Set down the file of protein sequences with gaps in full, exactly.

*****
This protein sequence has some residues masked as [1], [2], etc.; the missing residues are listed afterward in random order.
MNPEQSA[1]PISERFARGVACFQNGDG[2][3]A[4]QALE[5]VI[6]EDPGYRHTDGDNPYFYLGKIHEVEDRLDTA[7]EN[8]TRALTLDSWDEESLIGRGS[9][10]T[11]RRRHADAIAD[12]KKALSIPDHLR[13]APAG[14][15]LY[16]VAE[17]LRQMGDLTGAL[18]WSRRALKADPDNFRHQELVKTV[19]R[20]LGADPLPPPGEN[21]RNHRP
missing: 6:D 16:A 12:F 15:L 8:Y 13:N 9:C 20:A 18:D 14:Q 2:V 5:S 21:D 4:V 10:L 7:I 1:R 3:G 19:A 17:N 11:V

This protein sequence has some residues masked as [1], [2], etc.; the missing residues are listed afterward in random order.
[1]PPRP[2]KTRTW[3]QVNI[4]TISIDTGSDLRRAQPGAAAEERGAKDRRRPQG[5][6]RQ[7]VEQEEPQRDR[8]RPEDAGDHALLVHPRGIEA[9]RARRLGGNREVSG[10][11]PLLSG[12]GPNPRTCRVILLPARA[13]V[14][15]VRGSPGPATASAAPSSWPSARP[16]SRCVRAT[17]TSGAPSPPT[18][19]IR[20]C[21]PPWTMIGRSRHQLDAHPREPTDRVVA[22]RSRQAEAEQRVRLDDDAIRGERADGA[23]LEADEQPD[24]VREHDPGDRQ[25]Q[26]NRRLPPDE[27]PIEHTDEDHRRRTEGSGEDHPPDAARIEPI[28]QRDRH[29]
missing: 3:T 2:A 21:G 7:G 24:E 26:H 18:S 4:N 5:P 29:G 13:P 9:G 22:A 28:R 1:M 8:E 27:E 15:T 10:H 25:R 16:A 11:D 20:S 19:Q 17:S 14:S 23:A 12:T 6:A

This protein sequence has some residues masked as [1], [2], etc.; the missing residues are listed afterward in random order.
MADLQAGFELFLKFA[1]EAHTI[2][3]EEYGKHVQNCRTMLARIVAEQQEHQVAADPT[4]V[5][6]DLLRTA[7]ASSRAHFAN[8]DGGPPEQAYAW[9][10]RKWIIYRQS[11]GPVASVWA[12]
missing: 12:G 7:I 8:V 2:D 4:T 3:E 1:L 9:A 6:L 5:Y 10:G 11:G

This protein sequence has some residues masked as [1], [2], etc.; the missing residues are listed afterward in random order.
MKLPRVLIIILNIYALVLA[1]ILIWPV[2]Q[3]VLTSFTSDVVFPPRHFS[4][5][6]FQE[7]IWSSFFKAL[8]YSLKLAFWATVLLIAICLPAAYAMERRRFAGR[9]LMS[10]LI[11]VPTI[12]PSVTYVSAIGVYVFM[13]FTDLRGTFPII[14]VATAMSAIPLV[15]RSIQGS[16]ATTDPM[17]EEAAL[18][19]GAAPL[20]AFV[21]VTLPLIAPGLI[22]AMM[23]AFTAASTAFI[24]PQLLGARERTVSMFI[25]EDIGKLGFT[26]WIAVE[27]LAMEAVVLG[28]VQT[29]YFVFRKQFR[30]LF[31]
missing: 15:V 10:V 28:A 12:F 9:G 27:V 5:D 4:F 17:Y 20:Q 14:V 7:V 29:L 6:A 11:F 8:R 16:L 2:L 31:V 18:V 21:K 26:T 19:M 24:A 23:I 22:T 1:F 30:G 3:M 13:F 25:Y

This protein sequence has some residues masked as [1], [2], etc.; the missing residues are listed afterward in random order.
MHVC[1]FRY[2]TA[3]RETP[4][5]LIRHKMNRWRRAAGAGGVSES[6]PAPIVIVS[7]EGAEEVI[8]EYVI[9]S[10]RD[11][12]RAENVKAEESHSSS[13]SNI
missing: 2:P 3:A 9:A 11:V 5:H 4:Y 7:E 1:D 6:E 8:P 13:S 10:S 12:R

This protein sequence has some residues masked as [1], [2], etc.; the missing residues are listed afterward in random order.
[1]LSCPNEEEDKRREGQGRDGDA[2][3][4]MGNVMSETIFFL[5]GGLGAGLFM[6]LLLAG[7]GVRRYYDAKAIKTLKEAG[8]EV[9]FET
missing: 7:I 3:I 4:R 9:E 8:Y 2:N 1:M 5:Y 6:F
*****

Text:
This protein sequence has some residues masked as [1], [2], etc.; the missing residues are listed afterward in random order.
MNPEQSA[1]PISERFARGVACFQNGDG[2][3]A[4]QALE[5]VI[6]EDPGYRHTDGDNPYFYLGKIHEVEDRLDTA[7]EN[8]TRALTLDSWDEESLIGRGS[9][10]T[11]RRRHADAIAD[12]KKALSIPDHLR[13]APAG[14][15]LY[16]VAE[17]LRQMGDLTGAL[18]WSRRALKADPDNFRHQELVKTV[19]R[20]LGADPLPPPGEN[21]RNHRP
missing: 6:D 16:A 12:F 15:L 8:Y 13:N 9:C 20:A 18:D 14:Q 2:V 5:S 21:D 4:V 10:L 7:I 1:R 3:G 19:A 17:N 11:V

This protein sequence has some residues masked as [1], [2], etc.; the missing residues are listed afterward in random order.
[1]PPRP[2]KTRTW[3]QVNI[4]TISIDTGSDLRRAQPGAAAEERGAKDRRRPQG[5][6]RQ[7]VEQEEPQRDR[8]RPEDAGDHALLVHPRGIEA[9]RARRLGGNREVSG[10][11]PLLSG[12]GPNPRTCRVILLPARA[13]V[14][15]VRGSPGPATASAAPSSWPSARP[16]SRCVRAT[17]TSGAPSPPT[18][19]IR[20]C[21]PPWTMIGRSRHQLDAHPREPTDRVVA[22]RSRQAEAEQRVRLDDDAIRGERADGA[23]LEADEQPD[24]VREHDPGDRQ[25]Q[26]NRRLPPDE[27]PIEHTDEDHRRRTEGSGEDHPPDAARIEPI[28]QRDRH[29]
missing: 3:T 2:A 21:G 7:G 24:E 26:H 18:S 4:N 5:P 29:G 13:P 9:G 22:A 28:R 1:M 8:E 27:E 15:T 10:H 25:R 16:A 11:D 20:S 19:Q 17:S 14:S 23:A 12:T 6:A

This protein sequence has some residues masked as [1], [2], etc.; the missing residues are listed afterward in random order.
MADLQAGFELFLKFA[1]EAHTI[2][3]EEYGKHVQNCRTMLARIVAEQQEHQVAADPT[4]V[5][6]DLLRTA[7]ASSRAHFAN[8]DGGPPEQAYAW[9][10]RKWIIYRQS[11]GPVASVWA[12]
missing: 12:G 7:I 8:V 2:D 4:T 3:E 1:L 9:A 6:L 5:Y 10:G 11:G

This protein sequence has some residues masked as [1], [2], etc.; the missing residues are listed afterward in random order.
MKLPRVLIIILNIYALVLA[1]ILIWPV[2]Q[3]VLTSFTSDVVFPPRHFS[4][5][6]FQE[7]IWSSFFKAL[8]YSLKLAFWATVLLIAICLPAAYAMERRRFAGR[9]LMS[10]LI[11]VPTI[12]PSVTYVSAIGVYVFM[13]FTDLRGTFPII[14]VATAMSAIPLV[15]RSIQGS[16]ATTDPM[17]EEAAL[18][19]GAAPL[20]AFV[21]VTLPLIAPGLI[22]AMM[23]AFTAASTAFI[24]PQLLGARERTVSMFI[25]EDIGKLGFT[26]WIAVE[27]LAMEAVVLG[28]VQT[29]YFVFRKQFR[30]LF[31]
missing: 15:V 10:V 28:A 12:F 9:G 27:V 5:D 4:F 17:Y 20:Q 14:V 7:V 29:L 6:A 11:F 8:R 16:L 2:L 31:V 18:V 21:K 26:T 19:M 24:A 23:I 22:T 1:F 30:G 3:M 13:F 25:Y

This protein sequence has some residues masked as [1], [2], etc.; the missing residues are listed afterward in random order.
MHVC[1]FRY[2]TA[3]RETP[4][5]LIRHKMNRWRRAAGAGGVSES[6]PAPIVIVS[7]EGAEEVI[8]EYVI[9]S[10]RD[11][12]RAENVKAEESHSSS[13]SNI
missing: 2:P 3:A 9:A 11:V 5:H 4:Y 7:E 1:D 6:E 8:P 13:S 10:S 12:R

This protein sequence has some residues masked as [1], [2], etc.; the missing residues are listed afterward in random order.
[1]LSCPNEEEDKRREGQGRDGDA[2][3][4]MGNVMSETIFFL[5]GGLGAGLFM[6]LLLAG[7]GVRRYYDAKAIKTLKEAG[8]EV[9]FET
missing: 7:I 3:I 4:R 9:E 8:Y 2:N 1:M 5:Y 6:F